HUNTERSVILLE – As a result of a school-wide pre-Thanksgiving campaign powered by students at Huntersville Elementary School, up to 2,000 children in isolated parts of the world will receive immunizations against polio.
Partnering with the Huntersville Happy Hour Rotary Club – following the club’s late October presentation at the school about “Purple Pinkie Day” and Rotary International’s leading role in a global initiative to eradicate polio – HES students united to donate dollars, dimes and all the coins they could gather to support the project.
“It was a little bit of everything,” said HES fifth grade teacher Erin Lyons, who helped coordinate the school project. “Whatever change the kids had, in every grade, they dropped it in.”
The multi-week effort resulted in approximately $225 in donations to help the Rotary-sponsored End Polio Now campaign. As promised, Happy Hour Club Rotarians matched the school’s contribution. And through a 2-to-1 pledge of support for the program from the Bill and Melinda Gates Foundation, the cash HES students collected will end up providing a $1,500 boost for the long-running, polio-fighting cause.
At ceremonies celebrating the contribution, Happy Hour Club President Mike Fitzgerald, accompanied by fellow club members Ineke Wilson, Eileen Solomon and Mark Kincer, referenced the club’s earlier presentation and asked students if they remembered the cost of an individual immunization. Several students gave the correct answer: 75 cents.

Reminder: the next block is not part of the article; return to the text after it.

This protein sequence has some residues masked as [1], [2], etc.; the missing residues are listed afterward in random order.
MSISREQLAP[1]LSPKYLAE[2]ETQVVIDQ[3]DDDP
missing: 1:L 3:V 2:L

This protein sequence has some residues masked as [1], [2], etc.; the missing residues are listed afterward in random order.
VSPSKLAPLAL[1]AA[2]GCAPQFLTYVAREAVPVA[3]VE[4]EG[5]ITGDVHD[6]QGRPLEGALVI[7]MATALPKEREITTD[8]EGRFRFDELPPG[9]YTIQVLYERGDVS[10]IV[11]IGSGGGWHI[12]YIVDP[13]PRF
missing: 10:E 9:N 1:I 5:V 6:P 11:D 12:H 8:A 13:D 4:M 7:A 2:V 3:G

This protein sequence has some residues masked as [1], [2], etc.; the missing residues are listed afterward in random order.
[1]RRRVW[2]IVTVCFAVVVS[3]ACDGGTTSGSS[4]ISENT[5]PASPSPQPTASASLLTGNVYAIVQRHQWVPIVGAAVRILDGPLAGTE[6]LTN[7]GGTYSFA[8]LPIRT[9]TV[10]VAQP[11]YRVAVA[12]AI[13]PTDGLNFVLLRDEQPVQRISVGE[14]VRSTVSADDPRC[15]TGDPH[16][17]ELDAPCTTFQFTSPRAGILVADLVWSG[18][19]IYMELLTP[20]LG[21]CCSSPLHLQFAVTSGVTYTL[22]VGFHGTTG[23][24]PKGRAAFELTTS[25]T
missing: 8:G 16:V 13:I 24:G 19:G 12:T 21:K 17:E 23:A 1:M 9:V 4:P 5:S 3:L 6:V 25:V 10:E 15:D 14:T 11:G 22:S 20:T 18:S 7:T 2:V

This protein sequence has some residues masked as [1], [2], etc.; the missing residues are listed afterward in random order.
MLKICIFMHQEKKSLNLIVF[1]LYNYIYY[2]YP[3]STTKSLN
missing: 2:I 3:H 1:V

“So,” Fitzgerald continued, “does anyone know how many immunizations this donation will provide?”
The adults tried some quick calculations, but the fifth graders representing the student body at the ceremonies beat them to it. “2,000,” several shouted.
Finish in sight for 30-year fight
In 1979, Rotarians worked with the Philippine Ministry of Health to provide polio immunizations to that country’s children. Six years later, backed by Rotarians, a worldwide effort to combat the disease – a contagious viral illness that causes nerve damage and can lead to paralysis, breathing problems and death – began.
In 1994, polio was eliminated from the United States. In 2002, it was eliminated from Europe. Since the effort began, global polio cases have been reduced by 99.9 percent. Immunizations all over the world – where children get a purple stamp on their finger indicating they have been treated (the basis for the “purple pinkie” theme) – has removed the threat of polio from nearly every country. Nigeria, Afghanistan and Pakistan are the remaining targeted countries.